“Now it is time to look ahead to my next challenge – the ultimate challenge – to bring the cup back to British waters for the first time in something like 165 years.
Once described by Dayle Hadlee as the best 16-year old he had ever seen, Ian Bell had been earmarked for greatness long before he was drafted onto the England tour of New Zealand in 2001-02, as cover for the injured Mark Butcher.
Technically sound, Bell is a top-order batsman very much in the mould of Michael Atherton, who was burdened with similar expectations when he made his England debut a generation ago. Unlike Atherton, who invariably produced his best when his back was firmly against the wall, Bell’s most fluent early efforts tended to come about in a pressure vacuum, a trait that belied an average hovering around the 40 mark, and a record of a century every five or so Tests.
However, on the tour of South Africa in 2009-10, Bell set about changing those perceptions. A perfectly paced century while batting at No. 6 in Durban set England up for an innings victory that ranked, at the time, among their finest overseas performances for a generation, but he surpassed that effort in the very next Test in Cape Town, with a backs-to-the-wall 78 that saved the match and ensured a share of the series. On the subsequent tour of Australia, he continued to save his best for when the chips were down, particularly during England’s first-innings struggles at Brisbane and Perth. He finished the tour on a high with his maiden Ashes hundred at Sydney, and a reputation transformed.
When in form, Bell has always been adept at leaving the ball outside off stump, and he received glowing reviews from coaches at every stage of his development, not least from Rod Marsh at the England Academy, a man not given to hyperbole. A former England U19 captain, Bell had played just 13 first-class games when called into the England squad, though in 2001 he scored 836 runs for Warwickshire at an average of over 64, including three centuries.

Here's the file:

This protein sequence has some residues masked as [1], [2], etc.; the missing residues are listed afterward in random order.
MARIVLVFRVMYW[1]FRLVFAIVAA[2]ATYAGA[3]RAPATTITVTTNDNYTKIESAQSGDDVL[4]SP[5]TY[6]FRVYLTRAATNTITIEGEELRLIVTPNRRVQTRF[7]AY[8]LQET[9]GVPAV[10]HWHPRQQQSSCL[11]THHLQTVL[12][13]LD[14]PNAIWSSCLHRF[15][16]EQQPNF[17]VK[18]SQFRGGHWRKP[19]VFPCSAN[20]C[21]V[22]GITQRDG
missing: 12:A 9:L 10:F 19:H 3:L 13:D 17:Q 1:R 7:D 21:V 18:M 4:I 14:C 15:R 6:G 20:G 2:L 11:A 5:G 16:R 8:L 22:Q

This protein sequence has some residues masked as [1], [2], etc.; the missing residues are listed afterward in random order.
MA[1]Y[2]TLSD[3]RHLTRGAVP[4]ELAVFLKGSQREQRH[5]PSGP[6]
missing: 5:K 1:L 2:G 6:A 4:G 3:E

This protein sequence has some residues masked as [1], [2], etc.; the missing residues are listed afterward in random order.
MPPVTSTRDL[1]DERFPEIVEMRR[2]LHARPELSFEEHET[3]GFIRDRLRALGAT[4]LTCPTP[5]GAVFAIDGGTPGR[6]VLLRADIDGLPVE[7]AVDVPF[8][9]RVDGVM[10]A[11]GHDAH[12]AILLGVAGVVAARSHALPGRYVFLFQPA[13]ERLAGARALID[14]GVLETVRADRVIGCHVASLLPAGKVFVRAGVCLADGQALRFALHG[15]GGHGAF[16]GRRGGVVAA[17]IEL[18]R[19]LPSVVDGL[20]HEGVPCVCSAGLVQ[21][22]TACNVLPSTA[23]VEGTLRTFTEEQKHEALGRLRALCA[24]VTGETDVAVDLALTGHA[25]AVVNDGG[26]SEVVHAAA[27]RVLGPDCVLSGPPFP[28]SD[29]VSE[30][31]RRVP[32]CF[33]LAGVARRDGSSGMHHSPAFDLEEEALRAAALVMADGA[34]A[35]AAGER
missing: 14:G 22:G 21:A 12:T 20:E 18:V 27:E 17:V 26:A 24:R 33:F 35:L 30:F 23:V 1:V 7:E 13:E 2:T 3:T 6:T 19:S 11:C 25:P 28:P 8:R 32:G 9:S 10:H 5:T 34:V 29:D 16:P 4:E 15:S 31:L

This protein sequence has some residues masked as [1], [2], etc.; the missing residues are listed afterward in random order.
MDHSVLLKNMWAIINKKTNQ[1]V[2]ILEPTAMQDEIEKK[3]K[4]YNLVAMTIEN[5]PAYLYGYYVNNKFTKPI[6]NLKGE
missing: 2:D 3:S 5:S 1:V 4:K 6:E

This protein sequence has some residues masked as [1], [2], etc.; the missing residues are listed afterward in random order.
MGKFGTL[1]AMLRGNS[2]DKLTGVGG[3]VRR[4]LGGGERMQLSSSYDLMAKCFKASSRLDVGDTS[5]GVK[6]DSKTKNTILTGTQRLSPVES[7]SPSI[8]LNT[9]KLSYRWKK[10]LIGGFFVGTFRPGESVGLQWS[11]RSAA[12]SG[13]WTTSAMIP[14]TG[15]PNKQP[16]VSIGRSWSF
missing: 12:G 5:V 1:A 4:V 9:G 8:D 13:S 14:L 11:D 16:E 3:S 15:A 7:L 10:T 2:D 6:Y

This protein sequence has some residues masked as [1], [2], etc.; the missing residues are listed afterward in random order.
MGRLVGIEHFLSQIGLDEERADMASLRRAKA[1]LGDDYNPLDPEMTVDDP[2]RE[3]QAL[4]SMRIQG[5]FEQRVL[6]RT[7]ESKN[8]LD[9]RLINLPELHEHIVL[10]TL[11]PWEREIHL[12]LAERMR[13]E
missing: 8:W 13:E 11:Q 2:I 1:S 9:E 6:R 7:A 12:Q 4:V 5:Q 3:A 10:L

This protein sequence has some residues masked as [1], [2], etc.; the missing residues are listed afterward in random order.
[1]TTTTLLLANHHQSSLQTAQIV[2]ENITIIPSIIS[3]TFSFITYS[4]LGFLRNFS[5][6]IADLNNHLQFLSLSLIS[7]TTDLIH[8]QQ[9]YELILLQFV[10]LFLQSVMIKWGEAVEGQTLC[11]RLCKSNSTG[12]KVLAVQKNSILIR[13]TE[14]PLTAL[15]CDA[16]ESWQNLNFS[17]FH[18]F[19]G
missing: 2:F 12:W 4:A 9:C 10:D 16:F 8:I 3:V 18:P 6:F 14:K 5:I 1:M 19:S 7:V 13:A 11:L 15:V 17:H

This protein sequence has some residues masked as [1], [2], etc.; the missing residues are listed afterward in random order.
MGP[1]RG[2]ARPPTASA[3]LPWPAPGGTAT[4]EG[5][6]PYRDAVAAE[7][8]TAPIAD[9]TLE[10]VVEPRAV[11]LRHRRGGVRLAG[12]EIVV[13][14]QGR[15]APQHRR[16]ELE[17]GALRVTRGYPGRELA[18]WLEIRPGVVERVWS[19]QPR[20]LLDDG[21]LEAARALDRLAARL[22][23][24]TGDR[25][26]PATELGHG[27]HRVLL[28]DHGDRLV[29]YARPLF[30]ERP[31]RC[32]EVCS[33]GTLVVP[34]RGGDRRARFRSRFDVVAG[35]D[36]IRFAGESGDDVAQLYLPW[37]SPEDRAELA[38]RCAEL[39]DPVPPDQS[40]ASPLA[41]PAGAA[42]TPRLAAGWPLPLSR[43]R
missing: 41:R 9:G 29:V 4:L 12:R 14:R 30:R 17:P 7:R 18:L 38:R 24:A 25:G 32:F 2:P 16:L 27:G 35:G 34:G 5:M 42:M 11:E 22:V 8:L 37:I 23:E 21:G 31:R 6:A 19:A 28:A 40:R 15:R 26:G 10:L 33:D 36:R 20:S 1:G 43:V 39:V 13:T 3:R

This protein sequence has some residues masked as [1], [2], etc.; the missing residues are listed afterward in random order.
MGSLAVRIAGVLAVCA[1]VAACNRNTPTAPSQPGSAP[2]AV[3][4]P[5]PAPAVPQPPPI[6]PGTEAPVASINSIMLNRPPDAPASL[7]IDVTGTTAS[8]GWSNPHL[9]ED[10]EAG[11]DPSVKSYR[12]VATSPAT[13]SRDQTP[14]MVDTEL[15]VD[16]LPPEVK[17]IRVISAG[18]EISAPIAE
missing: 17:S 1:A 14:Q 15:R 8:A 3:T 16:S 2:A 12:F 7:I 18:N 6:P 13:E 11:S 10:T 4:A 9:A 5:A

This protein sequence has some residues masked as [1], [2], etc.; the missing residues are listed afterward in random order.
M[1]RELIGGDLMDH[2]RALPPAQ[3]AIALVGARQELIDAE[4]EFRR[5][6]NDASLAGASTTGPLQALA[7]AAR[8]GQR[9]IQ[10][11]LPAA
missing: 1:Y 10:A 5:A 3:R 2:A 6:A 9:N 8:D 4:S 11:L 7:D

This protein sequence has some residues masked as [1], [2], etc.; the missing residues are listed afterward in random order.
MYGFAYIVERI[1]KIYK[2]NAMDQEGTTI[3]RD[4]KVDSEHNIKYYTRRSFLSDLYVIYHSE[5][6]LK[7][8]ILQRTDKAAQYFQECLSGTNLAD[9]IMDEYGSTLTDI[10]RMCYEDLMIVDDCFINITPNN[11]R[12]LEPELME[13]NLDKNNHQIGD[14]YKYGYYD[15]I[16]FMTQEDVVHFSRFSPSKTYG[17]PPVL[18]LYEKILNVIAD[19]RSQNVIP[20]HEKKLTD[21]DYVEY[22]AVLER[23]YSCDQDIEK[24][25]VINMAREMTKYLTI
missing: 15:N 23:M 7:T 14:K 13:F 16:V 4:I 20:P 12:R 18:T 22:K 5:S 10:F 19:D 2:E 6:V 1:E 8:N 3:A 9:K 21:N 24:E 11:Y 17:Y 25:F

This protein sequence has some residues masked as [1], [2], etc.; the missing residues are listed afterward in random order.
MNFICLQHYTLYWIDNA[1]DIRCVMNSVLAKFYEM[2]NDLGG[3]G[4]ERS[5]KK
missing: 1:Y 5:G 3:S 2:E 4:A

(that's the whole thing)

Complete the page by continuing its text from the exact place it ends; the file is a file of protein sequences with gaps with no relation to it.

He didn’t immediately translate that success and talent into runs at the international stage – he was found out by Australia’s champions, McGrath and Warne, he mustered just 171 runs in ten innings – but he gradually found his feet and his form at the top level. In 2010 and 2011, he averaged more than 65 in five successive series, including the 2010-11 Ashes. But obviously that run wasn’t going to last forever: he was brought back to earth by Pakistan’s offspinner Saaed Ajmal in the three-Test series in 2012, managing only 51 runs in six innings.
The year was a largely forgettable one in Tests, for Bell and England, though pride was salvaged in India. A first series win in the country since 1984-85 was sealed in Nagpur, where Bell’s second-innings hundred made certain of the requisite draw. A reminder of Bell’s class came in 50-over cricket, where he made an immaculate transition to opener. That continued into 2013, with his third ODI hundred in lofty Dharamsala, although England were eventually thwarted in their attempts to win global silverware in the Champions Trophy final.
His reputation for producing when England needed him was then further burnished by back-to-back hundreds in the first two Tests against Australia, making him the first man to reach triple figures in three successive Ashes Tests since Chris Broad in 1986.